Tingyi Holding Corp on Monday denied that its instant noodles sold on the Chinese mainland were ever affected by a cooking oil scandal.
A spokesperson for the company based in North China's Tianjin municipality said the company will take legal measures against a rumormonger who had spread the story on the Internet.
In a video online, a Taiwan tour guide told tourists from the mainland to boycott all products from Tingyi as they were all involved in the latest food safety incident in Taiwan.
Last year, Ting Hsin International Group, the parent company of Tingyi, and many of Ting Hsin's suppliers were found selling cooking oil tainted with animal feed.
However, Tingyi said none of its noodles produced and sold on the mainland used ingredients supplied from Taiwan.
All Tingyi's products comply with national safety and hygiene standards, it added.
Tingyi has reported the case to the police and is awaiting an investigation.
In November 2013, the company was reported to be linked to a counterfeit olive oil scandal in Taiwan.
In September 14, 2014, Tingyi's instant noodle company Master Kong has admitted that one of its products, Roasted Pork Noodle, sold by Wei Chuan Corp in Taiwan, was made with poor-quality edible oil.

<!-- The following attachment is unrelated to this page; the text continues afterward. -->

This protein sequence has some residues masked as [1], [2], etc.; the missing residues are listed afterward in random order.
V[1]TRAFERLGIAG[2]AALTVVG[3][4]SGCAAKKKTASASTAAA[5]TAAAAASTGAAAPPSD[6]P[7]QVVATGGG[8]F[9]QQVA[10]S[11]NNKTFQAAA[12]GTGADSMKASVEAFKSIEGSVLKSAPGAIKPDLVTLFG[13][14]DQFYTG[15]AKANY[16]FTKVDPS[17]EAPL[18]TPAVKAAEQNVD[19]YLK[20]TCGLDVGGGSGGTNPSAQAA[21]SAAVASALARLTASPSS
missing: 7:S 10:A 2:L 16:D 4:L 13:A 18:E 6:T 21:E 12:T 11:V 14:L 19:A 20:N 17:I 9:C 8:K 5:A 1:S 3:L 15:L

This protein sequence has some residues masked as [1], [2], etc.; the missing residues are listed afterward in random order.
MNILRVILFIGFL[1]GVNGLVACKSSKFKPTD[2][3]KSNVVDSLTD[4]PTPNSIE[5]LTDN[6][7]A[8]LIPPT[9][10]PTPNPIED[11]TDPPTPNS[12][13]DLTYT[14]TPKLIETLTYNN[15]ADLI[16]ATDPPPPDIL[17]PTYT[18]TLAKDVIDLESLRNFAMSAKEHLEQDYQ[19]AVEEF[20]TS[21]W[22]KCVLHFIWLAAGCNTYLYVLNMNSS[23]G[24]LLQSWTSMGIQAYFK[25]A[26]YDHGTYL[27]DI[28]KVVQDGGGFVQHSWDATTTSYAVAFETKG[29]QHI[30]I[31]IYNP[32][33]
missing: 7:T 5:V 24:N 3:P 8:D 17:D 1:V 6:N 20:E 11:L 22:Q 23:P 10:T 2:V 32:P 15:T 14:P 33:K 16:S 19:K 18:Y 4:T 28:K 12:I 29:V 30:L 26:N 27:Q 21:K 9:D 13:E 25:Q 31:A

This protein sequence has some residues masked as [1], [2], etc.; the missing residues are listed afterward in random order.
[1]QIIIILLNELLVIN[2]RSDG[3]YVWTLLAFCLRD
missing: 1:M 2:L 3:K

Wei Ying-chung, chairman of Wei Chuan Corp, once said the company will adopt stricter quality control measures and safety rules to prevent similar scandals happening again.
Accroding to previous reports by Reuters, in March this year, Tingyi said total revenue was $10.2 billion in 2014, down from $10.9 billion a year earlier, the first sales drop since 1998. The number was squeezed by a 4.5 percent drop in instant noodle sales, which accounted for 40.4 percent of revenue, and a 7.5 percent drop in beverage sales, contributing 56.7 percent of revenue.
The firm said in the filing it would focus on cost-cutting this year, with plans to reduce staff numbers in some segments and to look to mobile channels to boost sales.
In July, 2015, Taiwan had pushed for an amendment to the law to raise prison terms and fines for food safety violations, and it offered whistleblowers more incentives in the wake of the "gutter oil" scandal.
Hundreds of tons of cakes, bread, instant noodles, cookies, steamed buns and dumplings had to be removed from shelves in Taiwan and Hong Kong when the case surfaced, authorities said.
Hong Kong government also unveiled a proposed regulatory regime to regulate the manufacture and recycling of edible oils, after the city was identified as one of the places where gutter oil originated from following the Taiwan lard scandal.